# Estimation of a spectral density function¶

Depending on the available data, we proceed differently:

if the data correspond to several independent realizations of the process, a

*statistical estimate*is performed using statistical average of a realization-based estimator;if the data correspond to one realization of the process at different time stamps (stored in a

*TimeSeries*object), the process being observed during a long period of time, an*ergodic estimate*is performed using a time average of an ergodic-based estimator.

*Welch*method is a

*non parametric*estimation technique, known to be performant. We detail it in the case where the available data on the process is a time series which values are associated to the time grid which is a discretization of the domain .

Applying the same decomposition,

and finally:

The objective is to get a statistical estimator from these
segments. We define the *periodogram* associated with the segment
by:

with and .

*periodogram*has bad statistical properties. Indeed, two quantities summarize the properties of an estimator: its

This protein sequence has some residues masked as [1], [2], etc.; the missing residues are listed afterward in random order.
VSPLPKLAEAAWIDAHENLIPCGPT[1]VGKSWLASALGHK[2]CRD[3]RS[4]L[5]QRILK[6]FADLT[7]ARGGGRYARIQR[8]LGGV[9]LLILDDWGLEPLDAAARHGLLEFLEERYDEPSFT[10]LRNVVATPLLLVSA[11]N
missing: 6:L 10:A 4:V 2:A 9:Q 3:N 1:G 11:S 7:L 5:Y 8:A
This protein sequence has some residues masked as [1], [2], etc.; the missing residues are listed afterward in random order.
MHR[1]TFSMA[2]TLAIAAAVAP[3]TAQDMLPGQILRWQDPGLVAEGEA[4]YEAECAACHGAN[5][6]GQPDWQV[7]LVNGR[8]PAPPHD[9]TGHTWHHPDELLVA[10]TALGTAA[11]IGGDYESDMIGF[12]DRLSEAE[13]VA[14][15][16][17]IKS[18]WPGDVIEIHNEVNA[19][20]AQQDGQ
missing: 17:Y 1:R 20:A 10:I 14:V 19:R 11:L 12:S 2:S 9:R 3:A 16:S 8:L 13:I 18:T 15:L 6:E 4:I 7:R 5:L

*bias*and its

*variance*. The bias is the expected error one makes on the average using only a finite number of time series of finite length, whereas the covariance is the expected fluctuations of the estimator around its mean value. For the periodogram, we have:

Bias where is the squared module of the Fourier transform of the function (

*Barlett window*) defined by:This estimator is

*biased*but this bias vanishes when as .Covariance as , which means that the fluctuations of the periodogram are of the same order of magnitude as the quantity to be estimated and thus the estimator is not convergent.

The periodogram’s lack of convergence may be easily fixed if we consider
the *averaged periodogram* over independent time series or
segments:

The averaging process has no effect on the significant bias of the periodogram.

The use of a *tapering window* may significantly reduce
it. The time series is replaced by a tapered time
series in the computation of
. One gets:

where is the square module of the Fourier transform
of at the frequency . A judicious choice of
tapering function such as the *Hanning window* can
dramatically reduce the bias of the estimate:

(1)¶

The library builds an estimation of the spectrum on a *TimeSeries* by
fixing the number of segments, the *overlap* size parameter and a
*FilteringWindows*. The available ones are:

The

*Hamming*windowwith =

The

*Hanning*window described in (1) which is supposed to be the most useful.

API:

See

`Hanning`

See

`Hamming`

See

`WelchFactory`

Examples: